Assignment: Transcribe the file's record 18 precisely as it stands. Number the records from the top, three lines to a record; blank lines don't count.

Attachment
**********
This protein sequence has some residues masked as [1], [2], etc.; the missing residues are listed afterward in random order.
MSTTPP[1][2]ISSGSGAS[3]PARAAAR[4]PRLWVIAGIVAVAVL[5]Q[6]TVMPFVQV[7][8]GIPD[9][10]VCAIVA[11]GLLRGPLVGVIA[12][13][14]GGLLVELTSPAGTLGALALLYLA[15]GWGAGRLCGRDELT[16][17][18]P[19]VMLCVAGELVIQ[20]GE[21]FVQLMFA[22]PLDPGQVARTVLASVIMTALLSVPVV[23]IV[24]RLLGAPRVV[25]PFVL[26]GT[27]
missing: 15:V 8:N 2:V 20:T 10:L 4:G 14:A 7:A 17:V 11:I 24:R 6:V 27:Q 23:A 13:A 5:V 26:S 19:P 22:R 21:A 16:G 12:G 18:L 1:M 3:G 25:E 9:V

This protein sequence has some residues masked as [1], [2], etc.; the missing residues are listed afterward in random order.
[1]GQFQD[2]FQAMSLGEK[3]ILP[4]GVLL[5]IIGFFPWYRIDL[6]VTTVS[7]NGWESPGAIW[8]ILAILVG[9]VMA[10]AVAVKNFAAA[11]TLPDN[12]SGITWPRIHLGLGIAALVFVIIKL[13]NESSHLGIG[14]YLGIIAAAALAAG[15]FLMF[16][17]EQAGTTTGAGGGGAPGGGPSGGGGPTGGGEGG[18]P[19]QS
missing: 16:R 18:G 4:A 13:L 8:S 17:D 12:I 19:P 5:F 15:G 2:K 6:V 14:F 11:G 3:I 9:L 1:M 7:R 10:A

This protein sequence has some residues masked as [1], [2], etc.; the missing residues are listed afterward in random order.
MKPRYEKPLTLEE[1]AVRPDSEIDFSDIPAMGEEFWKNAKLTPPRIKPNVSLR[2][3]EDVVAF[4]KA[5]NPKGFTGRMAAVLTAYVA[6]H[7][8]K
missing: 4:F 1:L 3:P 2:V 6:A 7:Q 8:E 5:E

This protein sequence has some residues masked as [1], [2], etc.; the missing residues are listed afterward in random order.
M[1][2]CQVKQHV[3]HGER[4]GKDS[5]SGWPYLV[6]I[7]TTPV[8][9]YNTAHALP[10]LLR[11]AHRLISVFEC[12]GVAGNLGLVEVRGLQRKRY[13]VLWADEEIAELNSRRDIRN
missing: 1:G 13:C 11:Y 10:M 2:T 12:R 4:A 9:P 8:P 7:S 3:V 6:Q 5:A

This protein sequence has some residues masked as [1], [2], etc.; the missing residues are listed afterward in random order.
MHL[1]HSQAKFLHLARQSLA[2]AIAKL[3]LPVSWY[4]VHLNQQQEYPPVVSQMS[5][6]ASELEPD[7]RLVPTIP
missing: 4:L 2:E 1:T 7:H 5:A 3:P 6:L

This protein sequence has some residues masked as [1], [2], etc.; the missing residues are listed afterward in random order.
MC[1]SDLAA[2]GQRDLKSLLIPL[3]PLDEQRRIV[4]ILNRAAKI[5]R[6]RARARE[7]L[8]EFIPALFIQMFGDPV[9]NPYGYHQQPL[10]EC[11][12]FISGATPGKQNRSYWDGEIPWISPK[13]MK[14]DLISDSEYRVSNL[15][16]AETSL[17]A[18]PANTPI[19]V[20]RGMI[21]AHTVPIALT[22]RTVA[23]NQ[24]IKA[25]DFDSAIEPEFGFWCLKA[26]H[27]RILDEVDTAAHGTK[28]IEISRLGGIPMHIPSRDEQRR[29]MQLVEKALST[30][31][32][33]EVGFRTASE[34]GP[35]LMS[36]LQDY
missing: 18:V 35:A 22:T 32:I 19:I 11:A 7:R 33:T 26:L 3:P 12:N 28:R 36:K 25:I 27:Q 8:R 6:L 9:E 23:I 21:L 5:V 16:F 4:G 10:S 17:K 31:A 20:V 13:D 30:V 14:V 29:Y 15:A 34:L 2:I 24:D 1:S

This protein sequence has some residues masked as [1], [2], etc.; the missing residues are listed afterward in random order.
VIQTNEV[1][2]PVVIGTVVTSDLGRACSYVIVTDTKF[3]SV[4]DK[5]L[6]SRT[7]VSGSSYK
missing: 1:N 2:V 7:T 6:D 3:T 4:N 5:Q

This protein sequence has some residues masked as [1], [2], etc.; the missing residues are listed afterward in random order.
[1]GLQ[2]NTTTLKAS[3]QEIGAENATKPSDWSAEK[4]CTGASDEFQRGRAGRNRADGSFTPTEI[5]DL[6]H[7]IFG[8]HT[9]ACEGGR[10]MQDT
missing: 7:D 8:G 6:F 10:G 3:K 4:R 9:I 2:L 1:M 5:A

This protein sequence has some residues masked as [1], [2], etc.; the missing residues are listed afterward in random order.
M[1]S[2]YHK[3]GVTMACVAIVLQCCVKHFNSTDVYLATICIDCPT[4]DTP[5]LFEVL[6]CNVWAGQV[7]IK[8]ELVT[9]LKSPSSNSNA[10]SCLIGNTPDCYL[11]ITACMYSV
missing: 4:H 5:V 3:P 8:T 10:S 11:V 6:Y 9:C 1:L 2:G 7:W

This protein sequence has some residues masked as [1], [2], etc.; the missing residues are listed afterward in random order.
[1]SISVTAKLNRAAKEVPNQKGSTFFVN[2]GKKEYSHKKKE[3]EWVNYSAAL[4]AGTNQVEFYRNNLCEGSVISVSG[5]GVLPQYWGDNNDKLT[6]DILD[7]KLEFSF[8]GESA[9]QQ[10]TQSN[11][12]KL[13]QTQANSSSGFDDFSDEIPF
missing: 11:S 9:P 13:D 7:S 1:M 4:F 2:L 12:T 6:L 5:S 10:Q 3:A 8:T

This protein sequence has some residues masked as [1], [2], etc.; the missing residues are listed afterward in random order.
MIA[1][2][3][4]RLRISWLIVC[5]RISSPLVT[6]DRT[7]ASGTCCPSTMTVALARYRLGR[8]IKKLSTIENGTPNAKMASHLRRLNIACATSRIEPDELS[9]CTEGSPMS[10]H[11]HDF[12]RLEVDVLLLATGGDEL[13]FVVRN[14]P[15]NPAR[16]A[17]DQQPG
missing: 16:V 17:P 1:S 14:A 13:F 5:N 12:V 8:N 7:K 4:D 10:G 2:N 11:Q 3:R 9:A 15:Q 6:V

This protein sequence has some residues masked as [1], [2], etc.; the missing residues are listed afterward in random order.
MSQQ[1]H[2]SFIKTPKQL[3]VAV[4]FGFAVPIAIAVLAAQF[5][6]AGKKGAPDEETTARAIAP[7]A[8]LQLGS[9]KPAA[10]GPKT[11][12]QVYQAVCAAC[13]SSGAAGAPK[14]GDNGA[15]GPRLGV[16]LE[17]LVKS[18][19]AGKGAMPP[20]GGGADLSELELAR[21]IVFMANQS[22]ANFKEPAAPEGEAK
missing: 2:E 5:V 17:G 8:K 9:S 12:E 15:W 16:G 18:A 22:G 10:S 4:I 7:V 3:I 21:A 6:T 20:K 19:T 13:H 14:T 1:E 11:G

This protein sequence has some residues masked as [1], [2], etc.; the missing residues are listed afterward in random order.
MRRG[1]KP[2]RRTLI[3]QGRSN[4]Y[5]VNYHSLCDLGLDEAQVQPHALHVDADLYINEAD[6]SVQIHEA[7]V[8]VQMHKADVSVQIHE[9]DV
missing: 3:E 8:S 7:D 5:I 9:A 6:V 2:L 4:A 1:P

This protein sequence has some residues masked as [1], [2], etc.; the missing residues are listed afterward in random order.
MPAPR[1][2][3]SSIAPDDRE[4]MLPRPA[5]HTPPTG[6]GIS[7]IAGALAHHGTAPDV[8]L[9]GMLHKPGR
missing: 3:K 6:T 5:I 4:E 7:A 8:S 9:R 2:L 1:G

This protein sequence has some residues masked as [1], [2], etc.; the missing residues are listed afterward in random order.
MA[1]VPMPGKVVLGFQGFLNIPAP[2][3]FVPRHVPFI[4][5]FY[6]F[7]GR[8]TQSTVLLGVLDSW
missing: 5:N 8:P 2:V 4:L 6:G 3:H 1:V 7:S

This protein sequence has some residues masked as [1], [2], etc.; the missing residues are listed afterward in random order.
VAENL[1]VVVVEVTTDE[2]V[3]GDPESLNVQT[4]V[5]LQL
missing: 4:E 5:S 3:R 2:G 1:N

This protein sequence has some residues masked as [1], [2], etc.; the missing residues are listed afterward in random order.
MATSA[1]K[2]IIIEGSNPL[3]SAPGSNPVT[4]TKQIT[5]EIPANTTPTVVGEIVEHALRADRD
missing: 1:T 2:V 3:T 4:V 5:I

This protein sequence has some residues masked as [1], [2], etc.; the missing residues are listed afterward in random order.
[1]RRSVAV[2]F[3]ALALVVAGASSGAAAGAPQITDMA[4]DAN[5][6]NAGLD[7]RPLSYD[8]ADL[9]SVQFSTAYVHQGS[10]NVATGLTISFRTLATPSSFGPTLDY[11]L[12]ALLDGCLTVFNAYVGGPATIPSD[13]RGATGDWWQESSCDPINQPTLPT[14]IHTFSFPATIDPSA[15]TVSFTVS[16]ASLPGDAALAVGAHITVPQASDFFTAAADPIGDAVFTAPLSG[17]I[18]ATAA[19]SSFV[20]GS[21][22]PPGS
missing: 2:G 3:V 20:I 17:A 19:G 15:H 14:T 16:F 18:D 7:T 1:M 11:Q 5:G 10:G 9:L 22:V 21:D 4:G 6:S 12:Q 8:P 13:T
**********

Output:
This protein sequence has some residues masked as [1], [2], etc.; the missing residues are listed afterward in random order.
[1]RRSVAV[2]F[3]ALALVVAGASSGAAAGAPQITDMA[4]DAN[5][6]NAGLD[7]RPLSYD[8]ADL[9]SVQFSTAYVHQGS[10]NVATGLTISFRTLATPSSFGPTLDY[11]L[12]ALLDGCLTVFNAYVGGPATIPSD[13]RGATGDWWQESSCDPINQPTLPT[14]IHTFSFPATIDPSA[15]TVSFTVS[16]ASLPGDAALAVGAHITVPQASDFFTAAADPIGDAVFTAPLSG[17]I[18]ATAA[19]SSFV[20]GS[21][22]PPGS
missing: 2:G 3:V 20:I 17:A 19:G 15:H 14:T 16:F 18:D 7:T 1:M 11:Q 5:G 10:G 9:L 22:V 21:D 4:G 6:S 12:Q 8:P 13:T